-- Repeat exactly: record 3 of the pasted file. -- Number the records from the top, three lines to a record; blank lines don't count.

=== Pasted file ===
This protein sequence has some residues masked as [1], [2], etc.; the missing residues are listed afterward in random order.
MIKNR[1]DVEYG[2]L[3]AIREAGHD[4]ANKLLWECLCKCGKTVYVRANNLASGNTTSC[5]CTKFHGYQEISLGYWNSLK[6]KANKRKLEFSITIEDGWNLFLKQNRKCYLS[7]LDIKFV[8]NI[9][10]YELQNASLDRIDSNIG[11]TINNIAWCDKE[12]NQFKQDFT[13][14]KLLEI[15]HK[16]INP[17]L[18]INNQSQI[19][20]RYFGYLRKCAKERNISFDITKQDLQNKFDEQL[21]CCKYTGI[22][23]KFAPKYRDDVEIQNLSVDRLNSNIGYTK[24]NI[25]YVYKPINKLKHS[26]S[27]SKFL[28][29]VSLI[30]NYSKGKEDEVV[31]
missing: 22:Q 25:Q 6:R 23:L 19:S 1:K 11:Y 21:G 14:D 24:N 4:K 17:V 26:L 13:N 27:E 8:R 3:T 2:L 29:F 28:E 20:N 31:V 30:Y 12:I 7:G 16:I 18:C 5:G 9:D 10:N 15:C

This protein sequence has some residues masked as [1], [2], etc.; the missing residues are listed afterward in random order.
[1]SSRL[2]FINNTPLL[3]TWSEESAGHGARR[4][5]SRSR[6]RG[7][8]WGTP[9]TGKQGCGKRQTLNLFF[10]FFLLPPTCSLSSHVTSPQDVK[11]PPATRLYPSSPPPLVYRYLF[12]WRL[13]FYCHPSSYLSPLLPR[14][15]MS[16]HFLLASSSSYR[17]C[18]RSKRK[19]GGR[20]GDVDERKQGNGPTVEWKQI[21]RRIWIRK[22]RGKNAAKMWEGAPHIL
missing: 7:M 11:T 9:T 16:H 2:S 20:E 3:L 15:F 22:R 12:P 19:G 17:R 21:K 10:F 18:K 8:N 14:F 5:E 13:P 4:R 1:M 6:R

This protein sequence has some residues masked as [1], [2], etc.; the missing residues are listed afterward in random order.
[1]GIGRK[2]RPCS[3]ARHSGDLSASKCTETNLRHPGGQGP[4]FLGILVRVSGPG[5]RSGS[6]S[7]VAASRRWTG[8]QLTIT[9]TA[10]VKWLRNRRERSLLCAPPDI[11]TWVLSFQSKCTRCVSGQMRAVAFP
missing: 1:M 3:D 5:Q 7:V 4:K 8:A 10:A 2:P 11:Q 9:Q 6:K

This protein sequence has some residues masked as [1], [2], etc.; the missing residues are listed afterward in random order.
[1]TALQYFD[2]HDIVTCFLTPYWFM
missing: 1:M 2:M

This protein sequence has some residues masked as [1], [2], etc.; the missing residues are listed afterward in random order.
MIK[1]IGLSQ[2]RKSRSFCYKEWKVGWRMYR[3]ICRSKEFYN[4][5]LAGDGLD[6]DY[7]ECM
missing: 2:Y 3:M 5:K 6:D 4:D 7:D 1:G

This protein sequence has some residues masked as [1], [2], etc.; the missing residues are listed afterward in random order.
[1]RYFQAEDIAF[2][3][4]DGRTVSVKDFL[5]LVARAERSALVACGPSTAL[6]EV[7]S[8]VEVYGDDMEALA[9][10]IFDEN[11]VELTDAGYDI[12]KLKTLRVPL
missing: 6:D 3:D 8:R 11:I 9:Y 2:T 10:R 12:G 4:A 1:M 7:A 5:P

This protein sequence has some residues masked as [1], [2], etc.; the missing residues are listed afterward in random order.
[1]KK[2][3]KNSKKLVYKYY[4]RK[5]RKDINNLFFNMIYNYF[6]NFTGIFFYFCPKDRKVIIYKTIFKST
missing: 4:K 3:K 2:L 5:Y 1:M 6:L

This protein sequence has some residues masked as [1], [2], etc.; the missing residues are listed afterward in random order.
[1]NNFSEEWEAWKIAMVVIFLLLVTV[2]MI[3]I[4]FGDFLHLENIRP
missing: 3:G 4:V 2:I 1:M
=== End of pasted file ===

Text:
This protein sequence has some residues masked as [1], [2], etc.; the missing residues are listed afterward in random order.
[1]GIGRK[2]RPCS[3]ARHSGDLSASKCTETNLRHPGGQGP[4]FLGILVRVSGPG[5]RSGS[6]S[7]VAASRRWTG[8]QLTIT[9]TA[10]VKWLRNRRERSLLCAPPDI[11]TWVLSFQSKCTRCVSGQMRAVAFP
missing: 1:M 3:D 5:Q 7:V 4:K 8:A 10:A 2:P 11:Q 9:Q 6:K